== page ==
Maybe your church hosts the best Easter-egg hunt in town. But what do you do if everyone heads to the church across the street or around the block because it does the most awesome Easter-egg extravaganza? Right after you fall on your knees to thank God for how he’s using the other congregation to reach your community, start planning an alternate outreach that your church can take on this Easter season. Here are 10 ideas to get your creative juices flowing.
1. Easter Baskets—Skip the hunt for candy eggs and instead distribute baskets door to door in your church’s neighborhood. Or prepare the baskets a day or two earlier and deliver them to businesses in your local community. Include a simple Easter card with the name and contact information of your church.
2. Flower Seeds—Give away a symbol of new life by distributing personalized flower seed packets in your neighborhood, at a busy shopping district, or even after a local sporting event. Have your church’s name, contact information, and a brief Easter greeting printed on the seed packets. Just fire up your favorite Internet search engine and enter “personalized flower seeds” to do some price-comparison shopping.
3. Food Drive—This one’s easy. A lot of individuals and organizations donate to community food banks during the Thanksgiving to Christmas holiday season. But people who can’t afford groceries are hungry at all times of the year. Simply ask church members to bring nonperishable food items to a drop-off spot in the church foyer, and then haul it all to a local food pantry. Encourage money gifts too, as many food banks can purchase in bulk to round out what they give away.
4. Soup Kitchen—Another easy one. Gather a group of volunteers from your church to spread a little resurrection joy at a local soup kitchen. Challenge church members to staff the meal-providing organization for a day or a week.
5. Easter Photos—This is a great addition to another activity—for example, if your church does host a successful Easter-egg hunt. Set up a spring-like backdrop of flowers and greenery (if God hasn’t provided a natural one), recruit a volunteer photographer, and take free family photos. When you e-mail them their picture, include info about your church.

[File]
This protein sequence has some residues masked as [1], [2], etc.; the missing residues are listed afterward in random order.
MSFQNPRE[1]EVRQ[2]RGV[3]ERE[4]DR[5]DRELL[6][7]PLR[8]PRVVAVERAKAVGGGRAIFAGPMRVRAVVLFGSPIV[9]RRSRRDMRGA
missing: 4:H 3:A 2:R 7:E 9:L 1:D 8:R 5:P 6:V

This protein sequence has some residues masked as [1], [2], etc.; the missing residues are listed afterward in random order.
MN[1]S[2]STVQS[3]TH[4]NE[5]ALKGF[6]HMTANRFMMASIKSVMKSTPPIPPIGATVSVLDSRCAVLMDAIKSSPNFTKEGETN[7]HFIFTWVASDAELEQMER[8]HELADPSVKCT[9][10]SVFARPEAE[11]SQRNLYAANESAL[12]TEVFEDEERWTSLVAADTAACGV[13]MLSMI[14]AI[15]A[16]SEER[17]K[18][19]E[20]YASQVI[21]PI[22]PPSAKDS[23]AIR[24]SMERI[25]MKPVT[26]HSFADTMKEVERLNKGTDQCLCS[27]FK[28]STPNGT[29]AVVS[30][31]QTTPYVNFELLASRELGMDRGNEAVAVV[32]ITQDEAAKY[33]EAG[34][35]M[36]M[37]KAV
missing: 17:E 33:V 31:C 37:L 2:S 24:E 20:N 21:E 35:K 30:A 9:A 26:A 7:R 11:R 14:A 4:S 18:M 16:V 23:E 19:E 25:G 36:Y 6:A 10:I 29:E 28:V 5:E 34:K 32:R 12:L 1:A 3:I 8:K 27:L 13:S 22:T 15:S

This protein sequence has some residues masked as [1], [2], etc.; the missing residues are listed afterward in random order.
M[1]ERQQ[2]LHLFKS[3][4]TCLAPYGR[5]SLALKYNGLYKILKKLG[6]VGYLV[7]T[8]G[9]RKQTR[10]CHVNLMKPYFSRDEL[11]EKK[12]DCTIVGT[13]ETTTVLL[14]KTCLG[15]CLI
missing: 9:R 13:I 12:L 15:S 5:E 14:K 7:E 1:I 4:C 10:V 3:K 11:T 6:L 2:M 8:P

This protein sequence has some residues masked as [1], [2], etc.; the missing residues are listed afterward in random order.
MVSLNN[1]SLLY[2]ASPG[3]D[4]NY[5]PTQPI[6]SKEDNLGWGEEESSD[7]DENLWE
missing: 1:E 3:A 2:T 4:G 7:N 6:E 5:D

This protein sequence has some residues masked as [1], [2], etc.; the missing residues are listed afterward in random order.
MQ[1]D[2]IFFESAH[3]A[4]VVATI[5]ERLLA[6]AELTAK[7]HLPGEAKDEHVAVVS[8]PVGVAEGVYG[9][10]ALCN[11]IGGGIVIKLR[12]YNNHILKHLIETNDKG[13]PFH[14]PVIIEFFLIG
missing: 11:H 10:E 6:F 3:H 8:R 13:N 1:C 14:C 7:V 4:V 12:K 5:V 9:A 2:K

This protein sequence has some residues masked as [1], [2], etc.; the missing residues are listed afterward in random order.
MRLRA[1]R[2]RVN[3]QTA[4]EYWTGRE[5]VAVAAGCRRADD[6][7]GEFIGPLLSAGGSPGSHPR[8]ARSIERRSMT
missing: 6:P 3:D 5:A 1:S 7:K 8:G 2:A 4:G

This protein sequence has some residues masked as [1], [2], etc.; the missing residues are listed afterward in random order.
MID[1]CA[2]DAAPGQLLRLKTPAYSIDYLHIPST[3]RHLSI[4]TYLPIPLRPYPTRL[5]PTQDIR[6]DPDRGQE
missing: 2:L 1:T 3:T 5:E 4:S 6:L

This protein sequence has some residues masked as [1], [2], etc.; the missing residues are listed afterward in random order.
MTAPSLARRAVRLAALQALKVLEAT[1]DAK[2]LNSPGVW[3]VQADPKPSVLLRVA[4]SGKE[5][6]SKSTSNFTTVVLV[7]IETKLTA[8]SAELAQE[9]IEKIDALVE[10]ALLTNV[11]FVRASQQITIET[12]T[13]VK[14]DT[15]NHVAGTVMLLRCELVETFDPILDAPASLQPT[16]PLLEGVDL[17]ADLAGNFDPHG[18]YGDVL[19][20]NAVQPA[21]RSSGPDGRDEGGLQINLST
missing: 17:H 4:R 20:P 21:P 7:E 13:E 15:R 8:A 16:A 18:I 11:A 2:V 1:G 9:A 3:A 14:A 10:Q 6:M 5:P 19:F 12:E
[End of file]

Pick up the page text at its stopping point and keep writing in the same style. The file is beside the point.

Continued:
6. Film Discussion—The Passion of the Christ video provides a unique discussion topic in homes in various neighborhoods represented by your congregation. Rent copies of the movie and provide discussion guides for leaders and hosts. InterVaristy offers a free downloadable discussion guide at http://www.intervarsity.org/gfm/resource/debriefing-after-the-passion-of-the-christ. If you’re a very brave (and very knowledgeable) pastor, try Plan B. Show the film at your church and hold a Q-and-A session afterward. Be sure to provide an alternative activity for children, and even some teenagers, who need to be spared the graphic nature of the film.
7. Easter Luncheon—On a lighter note, adopt a low-income or retiree apartment building or complex in your community and put on an Easter feast for the tenants. Recruit volunteers to cook and serve, and others who can just mingle with the diners a bit.
8. Message of Hope—Distribute copies of these selected Scriptures from The Message to homes in your church neighborhood. Purchase with bulk discounts at https://www.navpress.com/product/9781576832936/The-Message-of-Hope-Eugene-H-Peterson. You can take this another step by offering follow-up discussion groups based on the booklets—a free study guide is available for download at http://www.navpress.com/uploadedFiles/Product_Downloads/MessageoHopeStudyGuide.pdf.
9. Block Party—In addition to free food, offer live music, face painting, balloon animals, and games. If you can draw in kids from your church neighborhood, chances are their parents will tag along for a free burger or brat too.
This article “Outreach Ideas” by Dale Felpes was excerpted from: ww.outreachmag.com. January 2010. This article may be used for study & research purposes only.
This article may not be written by an Apostolic author, but it contains many excellent principles and concepts that can be adapted to most churches. As the old saying goes “Eat the meat. Throw away the bones.”